2020 was far from an easy year for the education sector, with the strains of COVID-19, the forced move to remote learning and the constant moving goals of exams, assessments and certifications looming over the industry. IT improvements and IT budgets were shifted from infrastructure and enhancements to purchasing laptops and enabling learning over video. These changes have had a dramatic impact on all educational organisations. Unfortunately, we are starting to see the repercussions of this, with several educational organisations being hit by cyber-attacks.
This week we have seen the latest attack on the University of Northampton, this is unfortunately just another in a long line of victims of the last few years.
As many of you who have read my articles are aware, I have a long history in the education sector, working across schools, academies, and colleges. From this, I have a very first-hand experience of how budgeting works in education. I know its effect on the choices that we make when it comes to selecting solutions and ultimately protecting educational establishments.
When I read stories like the one about the University of Northampton, it churns my stomach. This is because I know that the ladies and gentlemen who work in the IT teams of these organisations will have been doing everything they could to protect the system. However, they are always constrained by the limits they have finically and with their current technology stack. Having personally experienced several attacks first-hand, the IT Team usually takes the brunt of the fallout from these events. In truth, it’s business management and senior management, who’s lack of understanding, allows these incidents to happen.
The real-world cost of an attack
When these kinds of cyber attacks in education occur, we all see the headlines and the public outcry about the fact these threat actors get into and disrupt educational organisations. What is very rarely discussed is the organisation’s cost.
The cost itself is not just that of recovering from the breach. Depending on what equipment has been affected and what can be recovered, the cost anywhere from £10,000 to £500,000!
However, on top of this, you have to add the cost of staff not working. The organisation not being able to deliver teaching and learning can easily cost an organisation over £50,000 a week.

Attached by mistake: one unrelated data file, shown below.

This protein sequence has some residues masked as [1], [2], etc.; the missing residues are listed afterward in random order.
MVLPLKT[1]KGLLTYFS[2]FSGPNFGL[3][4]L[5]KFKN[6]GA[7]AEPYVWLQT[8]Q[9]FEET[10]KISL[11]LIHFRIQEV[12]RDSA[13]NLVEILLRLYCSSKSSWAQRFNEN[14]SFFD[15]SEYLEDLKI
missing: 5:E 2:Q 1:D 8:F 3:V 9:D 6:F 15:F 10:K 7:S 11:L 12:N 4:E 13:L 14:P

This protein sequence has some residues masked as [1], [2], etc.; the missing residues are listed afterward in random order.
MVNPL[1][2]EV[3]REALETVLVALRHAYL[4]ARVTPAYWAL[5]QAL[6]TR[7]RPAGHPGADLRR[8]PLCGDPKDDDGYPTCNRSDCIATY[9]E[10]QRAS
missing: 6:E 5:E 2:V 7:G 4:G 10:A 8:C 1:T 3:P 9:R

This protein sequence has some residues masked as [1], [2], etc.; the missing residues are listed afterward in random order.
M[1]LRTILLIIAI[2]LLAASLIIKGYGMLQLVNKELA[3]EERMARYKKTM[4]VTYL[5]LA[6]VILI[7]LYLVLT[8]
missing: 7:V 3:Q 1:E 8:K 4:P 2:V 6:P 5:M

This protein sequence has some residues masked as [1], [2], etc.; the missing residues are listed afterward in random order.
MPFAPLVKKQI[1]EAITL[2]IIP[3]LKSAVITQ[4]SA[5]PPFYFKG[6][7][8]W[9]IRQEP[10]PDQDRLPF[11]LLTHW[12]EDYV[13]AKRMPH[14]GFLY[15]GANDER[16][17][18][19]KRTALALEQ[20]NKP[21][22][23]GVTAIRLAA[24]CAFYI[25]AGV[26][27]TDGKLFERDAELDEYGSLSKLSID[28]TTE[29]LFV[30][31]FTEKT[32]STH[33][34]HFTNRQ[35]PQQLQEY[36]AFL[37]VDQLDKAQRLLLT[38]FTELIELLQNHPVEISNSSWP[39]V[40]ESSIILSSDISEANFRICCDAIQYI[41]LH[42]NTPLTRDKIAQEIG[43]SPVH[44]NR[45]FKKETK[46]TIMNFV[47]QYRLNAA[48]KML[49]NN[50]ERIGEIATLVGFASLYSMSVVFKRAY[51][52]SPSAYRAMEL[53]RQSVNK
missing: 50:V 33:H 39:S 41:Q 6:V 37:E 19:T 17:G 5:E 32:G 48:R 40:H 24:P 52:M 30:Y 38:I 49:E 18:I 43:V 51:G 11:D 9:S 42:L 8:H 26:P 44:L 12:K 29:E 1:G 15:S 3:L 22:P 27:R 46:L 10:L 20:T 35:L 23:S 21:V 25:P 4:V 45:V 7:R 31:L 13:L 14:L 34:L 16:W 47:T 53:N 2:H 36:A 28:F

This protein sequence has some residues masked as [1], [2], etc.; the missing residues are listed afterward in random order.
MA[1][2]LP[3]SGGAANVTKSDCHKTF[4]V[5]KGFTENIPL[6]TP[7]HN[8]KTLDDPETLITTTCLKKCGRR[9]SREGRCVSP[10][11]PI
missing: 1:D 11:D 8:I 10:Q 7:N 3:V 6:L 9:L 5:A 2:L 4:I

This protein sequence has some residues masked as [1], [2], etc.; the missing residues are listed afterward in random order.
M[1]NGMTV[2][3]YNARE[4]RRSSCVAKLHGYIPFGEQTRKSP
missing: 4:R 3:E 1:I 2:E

We then have to consider the cost of the damage to the organisation’s reputation and any fines that may come in from the ICO if data has been lost. These costs can total into millions.
The worst part of all of this is that insurance will not always cover these costs if you have the wrong cover type. In a real-world example, we are aware of a case where an educational organisation had a total cost of an outbreak at £2.5 Million, this figure should be enough to make your senior management sit up and pay attention.
Where to start…
The question then is, how do we get our educational sector partners to a position where they can protect their data, deliver teaching and learning and ultimately avoid cyber attacks in education?
The answer is about prioritising spending and focusing on ensuring that a security landscape is in place that covers all bases and protects against all foreseeable attack vectors. We start this with solid anti-virus and anti-ransomware technology. Endpoint protection must be paired with a robust Endpoint Detection and Response product (EDR) or an Extended Detection and Response product (XDR). These technologies will give you a strong endpoint protection roster.
Then layered on top of this, you need to look at device encryption, which must be centrally managed. Then, on top of that, we need to pivot and look at the ingress points on your network, this being your email and your firewall. Both should be robust next-generation products that use both Unified threat management and a traditional stateful firewall approach.
And then there’s the human element
When we have tackled the technical delivery needed to secure the network, we need to look at your staff and the human firewall element of protection. From this regard, we should be looking at Phishing training, security awareness and data protection training.
When you have all these pieces in line and configured to best practice, then there is a good chance that you will mitigate most risks towards your organisation. Now, that doesn’t mean your senior management can wash their hands of cybersecurity. Proper cybersecurity protection is reviewed and maintained regularly, and this also means patching all your other IT systems; it’s a busy and full-on task to undertake. However, if you do it correctly, it’s advantageous knowing that you are keeping your learners, staff and visitors safe and protecting against the effects of a cyber-attack on the business, individuals and the wider community
If you would like to have a conversation about how we can review your security landscape and work with you to build a robust cybersecurity landscape for your organisation, then CLICK HERE to book a meeting with me, or you can email me at firstname.lastname@example.org and together we can work to align your organisation against the current and future risks.